2018 STI Metrics            

 

      

 

Weighting            

 

      

 

Performance Link

 

TSA Exits      1/3rd     

Exiting our TSAs with MetLife is a key driver in 2018 of establishing a cost-competitive company. We also believe that TSA Exits in 2018 represent a key directional indicator for reducing corporate expenses in 2019 and 2020.

 

     

Annuity Sales

 

    

1/3rd

 

    

Annuity sales are vital to our growth prospects and franchise stability.

 

     

Adjusted Statutory Earnings

 

    

1/3rd

 

    

Adjusted Statutory Earnings measure Brighthouse’s ability to pay future distributions and are reflective of whether our hedging program functions as intended. As an STI metric, it also reflects factors that the broad population of STI participants are most able to directly impact and influence.

 

Each 2018 STI metric has a threshold (50%), target (100%) and maximum (150%) level of performance. Short-term incentive plan payouts, if any, will be based upon the Company’s achievement of the metrics specified above, as well as qualitative factors the Compensation Committee deems appropriate, including each SLMG member’s accomplishments during 2018. We believe the underlying goals for each STI metric are appropriately rigorous. If earned, STI awards for 2018 will be paid in calendar year 2019.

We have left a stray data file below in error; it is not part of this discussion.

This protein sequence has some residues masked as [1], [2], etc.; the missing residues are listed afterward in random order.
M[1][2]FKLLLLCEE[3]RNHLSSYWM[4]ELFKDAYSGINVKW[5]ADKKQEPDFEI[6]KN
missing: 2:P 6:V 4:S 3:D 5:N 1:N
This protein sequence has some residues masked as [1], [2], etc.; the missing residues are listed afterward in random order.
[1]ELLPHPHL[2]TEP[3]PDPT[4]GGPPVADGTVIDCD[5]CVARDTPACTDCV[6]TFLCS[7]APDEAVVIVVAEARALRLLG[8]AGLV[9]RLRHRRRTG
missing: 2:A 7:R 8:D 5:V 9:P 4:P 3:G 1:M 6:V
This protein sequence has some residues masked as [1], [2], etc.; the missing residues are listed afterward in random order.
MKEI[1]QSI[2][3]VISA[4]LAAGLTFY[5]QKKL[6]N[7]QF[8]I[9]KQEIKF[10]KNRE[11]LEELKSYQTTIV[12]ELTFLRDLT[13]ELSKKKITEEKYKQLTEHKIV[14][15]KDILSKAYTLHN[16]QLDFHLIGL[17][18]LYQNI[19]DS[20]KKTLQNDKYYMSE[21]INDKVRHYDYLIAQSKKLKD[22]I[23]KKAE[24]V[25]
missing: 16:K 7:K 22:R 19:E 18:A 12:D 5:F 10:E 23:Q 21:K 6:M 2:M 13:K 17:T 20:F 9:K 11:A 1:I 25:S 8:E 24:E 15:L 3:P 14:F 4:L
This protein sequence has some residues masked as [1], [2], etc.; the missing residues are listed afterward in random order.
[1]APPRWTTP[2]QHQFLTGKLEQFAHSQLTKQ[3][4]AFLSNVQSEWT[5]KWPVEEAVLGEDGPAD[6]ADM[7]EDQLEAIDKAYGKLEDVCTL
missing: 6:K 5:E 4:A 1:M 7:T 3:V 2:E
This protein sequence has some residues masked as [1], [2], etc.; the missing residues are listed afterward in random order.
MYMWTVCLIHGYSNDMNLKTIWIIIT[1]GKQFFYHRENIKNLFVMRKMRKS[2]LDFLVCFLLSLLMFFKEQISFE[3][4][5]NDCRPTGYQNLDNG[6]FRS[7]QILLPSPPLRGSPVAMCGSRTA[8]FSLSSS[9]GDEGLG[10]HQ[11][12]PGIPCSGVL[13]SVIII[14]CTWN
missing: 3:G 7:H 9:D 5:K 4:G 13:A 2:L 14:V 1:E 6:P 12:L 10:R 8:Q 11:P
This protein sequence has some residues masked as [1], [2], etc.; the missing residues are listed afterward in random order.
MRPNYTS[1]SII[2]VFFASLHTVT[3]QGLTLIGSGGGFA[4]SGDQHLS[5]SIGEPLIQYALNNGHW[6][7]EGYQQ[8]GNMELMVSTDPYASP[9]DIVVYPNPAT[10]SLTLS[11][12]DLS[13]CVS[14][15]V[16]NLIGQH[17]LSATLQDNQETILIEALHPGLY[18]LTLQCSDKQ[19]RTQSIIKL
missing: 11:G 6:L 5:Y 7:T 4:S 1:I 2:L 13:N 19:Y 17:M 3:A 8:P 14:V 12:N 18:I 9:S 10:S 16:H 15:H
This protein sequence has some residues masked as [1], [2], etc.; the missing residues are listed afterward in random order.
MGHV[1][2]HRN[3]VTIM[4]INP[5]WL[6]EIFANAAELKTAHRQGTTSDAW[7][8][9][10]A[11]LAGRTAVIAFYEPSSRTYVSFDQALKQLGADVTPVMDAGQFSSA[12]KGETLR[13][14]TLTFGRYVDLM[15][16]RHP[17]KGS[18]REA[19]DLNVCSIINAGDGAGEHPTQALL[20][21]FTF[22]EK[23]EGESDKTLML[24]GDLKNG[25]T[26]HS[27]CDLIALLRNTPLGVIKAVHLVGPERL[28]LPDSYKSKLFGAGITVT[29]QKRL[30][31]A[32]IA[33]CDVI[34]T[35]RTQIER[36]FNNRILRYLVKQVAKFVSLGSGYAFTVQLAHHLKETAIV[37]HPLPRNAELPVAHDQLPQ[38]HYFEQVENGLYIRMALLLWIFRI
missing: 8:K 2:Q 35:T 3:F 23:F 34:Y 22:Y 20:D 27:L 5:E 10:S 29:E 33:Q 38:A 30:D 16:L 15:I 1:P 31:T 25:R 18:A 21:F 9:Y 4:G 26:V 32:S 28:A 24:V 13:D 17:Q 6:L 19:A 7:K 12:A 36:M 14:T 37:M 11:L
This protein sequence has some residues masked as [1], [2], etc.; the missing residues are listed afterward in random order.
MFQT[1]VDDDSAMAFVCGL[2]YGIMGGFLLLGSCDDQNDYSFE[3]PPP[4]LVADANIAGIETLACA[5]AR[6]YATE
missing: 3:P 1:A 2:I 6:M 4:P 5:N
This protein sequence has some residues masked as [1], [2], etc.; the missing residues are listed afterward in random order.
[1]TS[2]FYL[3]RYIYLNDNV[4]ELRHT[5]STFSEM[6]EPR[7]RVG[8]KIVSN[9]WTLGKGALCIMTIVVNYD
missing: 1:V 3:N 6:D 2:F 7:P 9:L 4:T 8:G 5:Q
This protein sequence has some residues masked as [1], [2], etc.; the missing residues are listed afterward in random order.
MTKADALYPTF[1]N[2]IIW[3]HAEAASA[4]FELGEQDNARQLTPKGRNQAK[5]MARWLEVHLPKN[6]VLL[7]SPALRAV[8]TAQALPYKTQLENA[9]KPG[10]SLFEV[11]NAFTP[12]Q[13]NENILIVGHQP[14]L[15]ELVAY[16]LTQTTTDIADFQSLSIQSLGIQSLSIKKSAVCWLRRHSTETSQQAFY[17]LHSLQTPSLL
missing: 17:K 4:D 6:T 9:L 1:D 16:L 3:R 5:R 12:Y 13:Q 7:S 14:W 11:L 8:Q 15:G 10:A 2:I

2018 Long-Term Incentive Awards

In February 2018, the independent members of the Board, on the recommendation of the Compensation

 


 

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Committee, approved a long-term equity incentive (“LTI”) award for Mr. Steigerwalt, and the Compensation Committee approved LTI awards for our other NEOs. The table below shows the breakdown of award vehicles chosen for 2018 long-term equity incentive awards.

 

     

Type of Award

 

     

Percentage of Total LTI Value

 

     

Vesting

 

Performance Share

Units (“PSUs”)

    1/3rd    

Cliff vest after year 3, subject to achievement of pre-established performance goals over the 2018-2020 performance period

 

Nonqualified Stock

Options

 

    1/3rd    

Ratable vesting over 3 years (1/3rd vests at each anniversary; 10-year term; exercise price is closing price on grant date)

 

Restricted Stock

Units

    1/3rd     Ratable vesting over 3 years (1/3rd vests at each anniversary)

The decision to use PSUs, and the mix of PSUs relative to the other long-term equity elements, was carefully considered by the Compensation Committee in light of the challenges of setting long-term performance goals as a new public company. The Compensation Committee will consider a heavier weighting of PSUs in future awards as the Company matures and gains historical data that makes long-term goal setting more precise. The 2018 long-term equity incentive awards are subject to stockholder approval of the Employee Plan, which will be presented at the Annual Meeting.